As shown in FIG. 9b, after sending out the LMP_accepted_start PDU to the requesting slave channel, the master device waits for the measurement results as contained in an LMP_measurement_report PDU from the requesting slave device at step 380. Based on the measurement results, the master must decide the next course of action at step 382. There are two possibilities regarding the decision made by the master device at step 384: a) the master sends an LMP_not_accepted PDU to the slave device to indicate that it is unable to support the requested BT 2.0 connection link, based on the channel conditions measured by the requesting slave device; or b) the master sends an LMP_accepted_establish PDU to provide link establishment parameters to the requesting slave device. If possibility (a) occurs, the BT 1.0 link between the slave and the master is maintained or re-established, as indicated by numeral 386. If possibility (b) occurs, the BT 2.0 connection link is established at step 388 and the upper level is notified of the BT 2.0 connection link at step 390. The BT 2.0 link between the slave device and the master device is maintained as long as it is feasible, as indicated by numeral 392.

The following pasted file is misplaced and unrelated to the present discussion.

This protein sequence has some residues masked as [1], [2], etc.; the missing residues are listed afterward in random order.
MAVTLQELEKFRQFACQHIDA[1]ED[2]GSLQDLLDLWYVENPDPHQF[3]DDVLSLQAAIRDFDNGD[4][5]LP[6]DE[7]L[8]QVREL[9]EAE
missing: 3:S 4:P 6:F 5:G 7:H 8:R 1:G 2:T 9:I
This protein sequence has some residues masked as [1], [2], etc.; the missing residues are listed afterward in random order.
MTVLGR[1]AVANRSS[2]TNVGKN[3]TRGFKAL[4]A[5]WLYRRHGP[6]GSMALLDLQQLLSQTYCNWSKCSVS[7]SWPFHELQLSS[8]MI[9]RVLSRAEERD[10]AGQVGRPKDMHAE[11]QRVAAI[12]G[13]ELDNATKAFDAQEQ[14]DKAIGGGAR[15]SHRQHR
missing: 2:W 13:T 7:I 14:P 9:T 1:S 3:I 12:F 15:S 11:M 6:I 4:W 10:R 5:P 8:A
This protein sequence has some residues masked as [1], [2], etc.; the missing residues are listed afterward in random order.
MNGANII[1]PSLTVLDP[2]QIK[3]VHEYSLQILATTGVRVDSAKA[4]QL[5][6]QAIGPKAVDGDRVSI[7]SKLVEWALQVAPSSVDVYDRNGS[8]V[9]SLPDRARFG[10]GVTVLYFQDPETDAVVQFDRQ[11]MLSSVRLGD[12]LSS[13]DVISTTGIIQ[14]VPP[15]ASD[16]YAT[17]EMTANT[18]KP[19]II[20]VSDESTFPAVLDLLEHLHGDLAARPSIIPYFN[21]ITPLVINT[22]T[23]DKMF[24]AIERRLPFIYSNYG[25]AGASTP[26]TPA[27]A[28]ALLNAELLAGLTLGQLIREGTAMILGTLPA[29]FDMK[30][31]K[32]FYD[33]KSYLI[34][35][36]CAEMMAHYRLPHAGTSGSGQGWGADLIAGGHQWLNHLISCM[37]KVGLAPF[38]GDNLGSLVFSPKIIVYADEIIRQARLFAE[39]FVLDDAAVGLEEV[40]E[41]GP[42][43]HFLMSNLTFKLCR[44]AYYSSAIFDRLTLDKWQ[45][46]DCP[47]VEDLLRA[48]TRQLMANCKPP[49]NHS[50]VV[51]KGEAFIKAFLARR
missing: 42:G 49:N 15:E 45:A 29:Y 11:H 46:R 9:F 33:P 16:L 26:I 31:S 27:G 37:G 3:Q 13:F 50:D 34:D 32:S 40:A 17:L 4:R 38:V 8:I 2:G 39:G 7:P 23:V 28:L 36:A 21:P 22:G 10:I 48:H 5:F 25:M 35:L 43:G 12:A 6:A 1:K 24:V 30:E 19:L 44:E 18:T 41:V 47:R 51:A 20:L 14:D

It should be noted that FIGS. 8a through 9 b illustrate the flow charts of the a slave device and a master device when the establishment of the BT 2.0 connection link is requested by a slave device. In a similar manner, the master device can initiate a BT 2.0 connection link with any slave device in the piconet.

As described in conjunction with FIG. 1b, when the requesting slave device S2 carries out the I measurement, it avoids measuring the slave-to-master transmission itself and/or its spectral leakage. Accordingly, an appropriate frequency offset between the slave-to-master frequency channel and the frequency to be measured is used. Preferably, the frequency offset value is high enough so that the transmitted power leakage over the adjacent channels does not significantly affect the measurement results. The exemplary channel measurement frequencies are shown in FIG. 10. As shown, the odd-numbered time slots are master-to-slave slots in which the carrier power C measurements are made, and the even-numbered time slots are slave-to-master slots in which the interference and noise I levels are measured. It should be noted that the channel that is used for I measurement in each slave-to-master slot is offset by 4 channels from the slave-to-master frequency in the current hopping sequence. FIG. 10 illustrates a possible way to select the I measurement frequency during a slave-to-master slot for packet transmission over one-slot frames.